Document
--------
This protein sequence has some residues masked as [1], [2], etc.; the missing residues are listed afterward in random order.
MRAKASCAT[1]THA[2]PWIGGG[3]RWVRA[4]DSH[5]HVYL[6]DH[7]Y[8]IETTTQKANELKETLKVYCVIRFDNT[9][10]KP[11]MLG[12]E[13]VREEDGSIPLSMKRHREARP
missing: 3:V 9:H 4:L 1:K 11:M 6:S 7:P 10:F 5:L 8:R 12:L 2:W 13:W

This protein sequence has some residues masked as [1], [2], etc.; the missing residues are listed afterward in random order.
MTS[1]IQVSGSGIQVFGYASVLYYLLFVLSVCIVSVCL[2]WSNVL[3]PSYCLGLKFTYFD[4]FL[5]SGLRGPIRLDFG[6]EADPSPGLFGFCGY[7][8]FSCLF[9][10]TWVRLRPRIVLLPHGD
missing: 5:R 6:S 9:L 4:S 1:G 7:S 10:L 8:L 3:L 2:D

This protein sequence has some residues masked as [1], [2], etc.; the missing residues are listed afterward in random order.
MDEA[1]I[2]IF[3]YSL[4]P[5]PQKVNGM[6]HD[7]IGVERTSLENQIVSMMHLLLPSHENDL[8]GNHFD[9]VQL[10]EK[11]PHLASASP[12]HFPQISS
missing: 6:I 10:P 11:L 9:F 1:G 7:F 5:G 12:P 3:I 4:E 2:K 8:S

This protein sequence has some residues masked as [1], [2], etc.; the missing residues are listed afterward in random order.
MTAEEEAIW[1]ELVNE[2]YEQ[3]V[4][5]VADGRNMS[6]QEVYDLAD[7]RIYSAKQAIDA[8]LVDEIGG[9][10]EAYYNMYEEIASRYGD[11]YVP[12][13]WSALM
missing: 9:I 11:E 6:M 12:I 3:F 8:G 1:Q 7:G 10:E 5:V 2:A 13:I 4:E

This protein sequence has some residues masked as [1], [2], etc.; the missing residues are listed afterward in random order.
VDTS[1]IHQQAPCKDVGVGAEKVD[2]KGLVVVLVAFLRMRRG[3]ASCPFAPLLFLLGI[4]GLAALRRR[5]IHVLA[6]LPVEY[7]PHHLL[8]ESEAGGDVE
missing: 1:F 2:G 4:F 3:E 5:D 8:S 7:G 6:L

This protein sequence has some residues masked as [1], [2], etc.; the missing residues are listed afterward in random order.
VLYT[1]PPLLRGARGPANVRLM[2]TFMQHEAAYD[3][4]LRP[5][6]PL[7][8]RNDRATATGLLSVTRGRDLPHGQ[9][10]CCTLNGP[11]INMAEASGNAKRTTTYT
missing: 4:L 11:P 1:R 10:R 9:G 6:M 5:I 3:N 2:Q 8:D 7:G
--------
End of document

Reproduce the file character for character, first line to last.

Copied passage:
This protein sequence has some residues masked as [1], [2], etc.; the missing residues are listed afterward in random order.
MRAKASCAT[1]THA[2]PWIGGG[3]RWVRA[4]DSH[5]HVYL[6]DH[7]Y[8]IETTTQKANELKETLKVYCVIRFDNT[9][10]KP[11]MLG[12]E[13]VREEDGSIPLSMKRHREARP
missing: 3:V 9:H 4:L 1:K 11:M 6:S 7:P 10:F 5:L 8:R 12:L 2:W 13:W

This protein sequence has some residues masked as [1], [2], etc.; the missing residues are listed afterward in random order.
MTS[1]IQVSGSGIQVFGYASVLYYLLFVLSVCIVSVCL[2]WSNVL[3]PSYCLGLKFTYFD[4]FL[5]SGLRGPIRLDFG[6]EADPSPGLFGFCGY[7][8]FSCLF[9][10]TWVRLRPRIVLLPHGD
missing: 5:R 6:S 9:L 4:S 1:G 7:S 10:L 8:L 3:L 2:D

This protein sequence has some residues masked as [1], [2], etc.; the missing residues are listed afterward in random order.
MDEA[1]I[2]IF[3]YSL[4]P[5]PQKVNGM[6]HD[7]IGVERTSLENQIVSMMHLLLPSHENDL[8]GNHFD[9]VQL[10]EK[11]PHLASASP[12]HFPQISS
missing: 6:I 10:P 11:L 9:F 1:G 7:F 5:G 12:P 3:I 4:E 2:K 8:S

This protein sequence has some residues masked as [1], [2], etc.; the missing residues are listed afterward in random order.
MTAEEEAIW[1]ELVNE[2]YEQ[3]V[4][5]VADGRNMS[6]QEVYDLAD[7]RIYSAKQAIDA[8]LVDEIGG[9][10]EAYYNMYEEIASRYGD[11]YVP[12][13]WSALM
missing: 9:I 11:E 6:M 12:I 3:F 8:G 1:Q 7:G 10:E 5:V 2:A 13:I 4:E

This protein sequence has some residues masked as [1], [2], etc.; the missing residues are listed afterward in random order.
VDTS[1]IHQQAPCKDVGVGAEKVD[2]KGLVVVLVAFLRMRRG[3]ASCPFAPLLFLLGI[4]GLAALRRR[5]IHVLA[6]LPVEY[7]PHHLL[8]ESEAGGDVE
missing: 1:F 2:G 4:F 3:E 5:D 8:S 7:G 6:L

This protein sequence has some residues masked as [1], [2], etc.; the missing residues are listed afterward in random order.
VLYT[1]PPLLRGARGPANVRLM[2]TFMQHEAAYD[3][4]LRP[5][6]PL[7][8]RNDRATATGLLSVTRGRDLPHGQ[9][10]CCTLNGP[11]INMAEASGNAKRTTTYT
missing: 4:L 11:P 1:R 10:R 9:G 6:M 5:I 3:N 2:Q 8:D 7:G